In addition to changes to existing areas, the University of Utah has also pursued aggressive tactics to reduce water use in new buildings. The university requires all new buildings achieve a silver certification from Leadership in Energy & Environmental Design (LEED), and all new buildings on campus have received a credit toward that certification by reducing exterior water use by 50 percent from the baseline. Buildings to earn the credit include: Carolyn Tanner Irish Humanities Building, Frederick Albert Sutton Building, James LeVoy Sorenson Molecular Biotechnology Building, the Natural History Museum of Utah, Donna Garff Marriott Residential Scholars Community, Spencer Fox Eccles School of Business, Thatcher Building for Biological and Biophysical Chemistry, L.S. Skaggs Pharmacy building, and all new construction.
Landscape maintenance staff has its hands full because of construction, campus events, and aesthetic demands. Some times those demands run counter to water-saving practices.
Among the most obvious water-saving measures is not to water during the high heat of the day because of loss through evaporation. The U is supposed to water during the window of 6 pm to 10 am. However, requests by offices to not water when employees may be coming and going, as well as not watering while guests to events are passing by, sometimes throws off the water schedule. Also, new seed or sod is a major factor in sprinklers going off during the middle of the day. For the first two weeks of planting, seed and sod need more water to be established. For those areas, the sprinklers are set to go off at 6 am, 2 pm, and 6 pm, Pope says. The afternoon watering will last an average of 10 to 30 minutes, depending on the type of sprinkler. Unfortunately, sprinklers cover large areas, and often cover more ground than just where the new seed or sod is laid.
Regular watering schedules are also impacted by construction. When water lines are disrupted, it can affect a whole acre. Some sprinklers may not be able to run because of wiring issues, so the area may need to be manually watered. Facilities Management is working on a centralized system to track all campus sprinklers. Hydrometers will measure sprinkler flow; if the system sees excess flow, it shuts down valves to cutoff the water supply. The hardware for the system is installed, but techs are still working through quirks in the programming. The new irrigation system also shuts off the sprinklers when measurable rainfall is detected. Facilities Management began implementing that technology in phases during the past year.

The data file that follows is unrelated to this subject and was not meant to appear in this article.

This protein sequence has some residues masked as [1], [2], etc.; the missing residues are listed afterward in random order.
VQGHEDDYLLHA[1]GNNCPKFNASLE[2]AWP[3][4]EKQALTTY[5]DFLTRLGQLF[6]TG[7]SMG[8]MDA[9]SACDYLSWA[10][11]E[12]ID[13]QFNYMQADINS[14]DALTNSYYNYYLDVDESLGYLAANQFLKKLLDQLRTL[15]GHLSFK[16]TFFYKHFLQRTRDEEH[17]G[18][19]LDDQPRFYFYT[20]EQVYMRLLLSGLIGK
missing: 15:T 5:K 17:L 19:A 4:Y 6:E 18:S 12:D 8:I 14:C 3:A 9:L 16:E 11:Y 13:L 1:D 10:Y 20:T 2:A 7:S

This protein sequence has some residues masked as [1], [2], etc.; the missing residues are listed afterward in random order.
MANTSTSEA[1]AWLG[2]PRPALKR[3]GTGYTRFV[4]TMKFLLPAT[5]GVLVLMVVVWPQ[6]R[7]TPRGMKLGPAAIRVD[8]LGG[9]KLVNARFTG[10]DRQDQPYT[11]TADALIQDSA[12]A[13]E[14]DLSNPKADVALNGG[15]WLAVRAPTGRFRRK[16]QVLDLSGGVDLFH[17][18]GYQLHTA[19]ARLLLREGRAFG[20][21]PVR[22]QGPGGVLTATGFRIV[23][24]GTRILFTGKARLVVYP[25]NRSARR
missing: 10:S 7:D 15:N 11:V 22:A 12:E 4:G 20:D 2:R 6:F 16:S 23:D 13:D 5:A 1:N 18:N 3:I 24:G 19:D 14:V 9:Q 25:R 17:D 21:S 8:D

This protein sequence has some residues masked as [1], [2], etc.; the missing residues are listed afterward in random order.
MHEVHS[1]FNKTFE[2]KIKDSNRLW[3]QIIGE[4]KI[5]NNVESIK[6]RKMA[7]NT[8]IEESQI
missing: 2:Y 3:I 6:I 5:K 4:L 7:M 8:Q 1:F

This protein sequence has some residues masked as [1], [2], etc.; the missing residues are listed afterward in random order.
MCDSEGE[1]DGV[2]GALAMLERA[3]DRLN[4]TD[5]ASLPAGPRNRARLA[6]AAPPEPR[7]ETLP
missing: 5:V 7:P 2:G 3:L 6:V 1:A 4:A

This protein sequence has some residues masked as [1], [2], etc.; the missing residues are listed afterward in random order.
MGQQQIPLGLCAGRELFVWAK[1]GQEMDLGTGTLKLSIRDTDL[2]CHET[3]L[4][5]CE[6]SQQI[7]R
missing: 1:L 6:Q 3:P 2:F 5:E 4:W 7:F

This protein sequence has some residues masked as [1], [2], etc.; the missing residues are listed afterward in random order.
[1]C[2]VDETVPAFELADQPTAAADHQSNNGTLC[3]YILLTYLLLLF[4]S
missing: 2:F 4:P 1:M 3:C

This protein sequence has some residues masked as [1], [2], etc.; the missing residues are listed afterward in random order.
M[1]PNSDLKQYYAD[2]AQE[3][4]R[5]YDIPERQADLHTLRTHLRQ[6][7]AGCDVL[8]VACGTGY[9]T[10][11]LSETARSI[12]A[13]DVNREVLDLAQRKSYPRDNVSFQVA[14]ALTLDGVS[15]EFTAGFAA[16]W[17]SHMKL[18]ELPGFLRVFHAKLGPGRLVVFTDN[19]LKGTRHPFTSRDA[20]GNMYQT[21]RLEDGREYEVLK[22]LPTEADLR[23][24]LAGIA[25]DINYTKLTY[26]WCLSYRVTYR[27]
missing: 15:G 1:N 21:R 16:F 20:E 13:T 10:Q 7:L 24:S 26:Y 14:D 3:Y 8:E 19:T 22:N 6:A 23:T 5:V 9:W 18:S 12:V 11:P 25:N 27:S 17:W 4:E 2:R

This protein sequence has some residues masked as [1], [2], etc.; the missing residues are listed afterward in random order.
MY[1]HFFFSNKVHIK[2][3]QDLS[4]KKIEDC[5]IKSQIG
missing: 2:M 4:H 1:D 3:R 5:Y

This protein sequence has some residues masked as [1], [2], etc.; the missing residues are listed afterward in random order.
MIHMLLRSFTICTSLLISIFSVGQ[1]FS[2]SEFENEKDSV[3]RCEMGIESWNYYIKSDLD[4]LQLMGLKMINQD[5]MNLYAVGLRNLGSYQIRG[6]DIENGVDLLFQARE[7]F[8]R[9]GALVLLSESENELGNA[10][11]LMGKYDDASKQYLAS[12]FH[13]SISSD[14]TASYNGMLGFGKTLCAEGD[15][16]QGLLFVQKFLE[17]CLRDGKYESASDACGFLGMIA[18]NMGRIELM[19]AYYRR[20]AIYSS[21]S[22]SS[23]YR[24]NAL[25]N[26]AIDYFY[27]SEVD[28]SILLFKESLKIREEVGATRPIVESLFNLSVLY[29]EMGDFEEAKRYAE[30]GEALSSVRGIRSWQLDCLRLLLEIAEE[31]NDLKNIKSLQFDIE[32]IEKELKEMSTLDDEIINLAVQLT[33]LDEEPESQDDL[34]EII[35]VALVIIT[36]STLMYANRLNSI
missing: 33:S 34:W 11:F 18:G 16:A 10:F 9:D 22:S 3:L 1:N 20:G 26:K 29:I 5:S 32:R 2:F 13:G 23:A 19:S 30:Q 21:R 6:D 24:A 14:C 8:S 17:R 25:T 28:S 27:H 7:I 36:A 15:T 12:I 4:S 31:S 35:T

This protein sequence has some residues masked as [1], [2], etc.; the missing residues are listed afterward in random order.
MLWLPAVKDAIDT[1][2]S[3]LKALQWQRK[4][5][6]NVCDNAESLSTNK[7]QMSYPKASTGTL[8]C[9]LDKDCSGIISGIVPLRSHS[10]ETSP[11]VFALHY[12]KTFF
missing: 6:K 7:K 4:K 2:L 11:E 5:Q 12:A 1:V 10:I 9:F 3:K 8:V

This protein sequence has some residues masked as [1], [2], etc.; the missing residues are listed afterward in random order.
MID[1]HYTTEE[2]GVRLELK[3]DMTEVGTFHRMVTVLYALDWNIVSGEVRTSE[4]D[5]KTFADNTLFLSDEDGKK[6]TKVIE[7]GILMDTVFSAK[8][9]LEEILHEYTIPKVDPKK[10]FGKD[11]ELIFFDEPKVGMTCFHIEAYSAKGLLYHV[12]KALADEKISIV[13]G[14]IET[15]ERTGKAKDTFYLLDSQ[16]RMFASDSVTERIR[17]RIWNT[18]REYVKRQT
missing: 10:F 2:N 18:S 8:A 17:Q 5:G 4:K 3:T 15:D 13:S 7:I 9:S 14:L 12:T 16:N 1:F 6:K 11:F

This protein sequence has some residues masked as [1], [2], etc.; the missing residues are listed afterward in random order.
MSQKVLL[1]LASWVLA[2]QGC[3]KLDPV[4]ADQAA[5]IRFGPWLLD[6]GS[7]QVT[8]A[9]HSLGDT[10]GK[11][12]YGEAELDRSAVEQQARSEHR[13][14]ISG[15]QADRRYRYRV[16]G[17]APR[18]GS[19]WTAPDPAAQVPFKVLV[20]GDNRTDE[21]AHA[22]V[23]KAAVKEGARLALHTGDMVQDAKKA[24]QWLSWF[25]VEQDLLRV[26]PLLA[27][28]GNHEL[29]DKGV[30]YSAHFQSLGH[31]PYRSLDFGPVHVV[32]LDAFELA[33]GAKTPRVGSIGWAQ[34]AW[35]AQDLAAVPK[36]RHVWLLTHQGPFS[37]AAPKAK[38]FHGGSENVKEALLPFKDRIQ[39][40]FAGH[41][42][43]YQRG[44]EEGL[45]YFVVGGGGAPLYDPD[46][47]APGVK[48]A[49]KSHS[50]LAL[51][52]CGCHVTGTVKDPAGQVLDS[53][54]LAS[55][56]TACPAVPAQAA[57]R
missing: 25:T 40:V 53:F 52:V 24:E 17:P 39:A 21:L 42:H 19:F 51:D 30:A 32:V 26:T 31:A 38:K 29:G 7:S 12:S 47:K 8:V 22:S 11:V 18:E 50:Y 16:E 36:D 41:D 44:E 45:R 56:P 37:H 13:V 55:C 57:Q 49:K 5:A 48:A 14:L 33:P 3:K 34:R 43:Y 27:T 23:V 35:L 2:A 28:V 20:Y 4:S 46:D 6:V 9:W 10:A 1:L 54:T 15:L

Switching over landscaping from turf grass to xeriscaping may save water, but it also comes with its own drawbacks. Maintenance crews for drought-tolerant plants require different training, including how to deal with weeds and plant-specific trimming techniques. Mowing is easier. Xeriscaping is also more expensive upfront because of the costs of the plants and rocks. Grass and irrigation combined cost roughly $1.50 per square foot, says Pope, and xeriscaping is about double that cost. Rock costs $120 per cubic yard, she says. Mulch is a cheaper alternative that also saves water.
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Landscape maintenance is constantly struggling to keep the campus outdoor environment comfortable and attractive, while being mindful of conservation. “We’re always asking how can we do this better? Do we need to water this, does it need grass, or can it be shrubs?” Lopez says. The department is always looking for a way to make campus more inviting, and is more and more asking if they can achieve that feeling without grass, he says.
Despite the best efforts of the landscape maintenance department, sprinklers do break or go off in error. If you see a problem, report it to 801-581-5358 or Dispatch at 801-581-7221.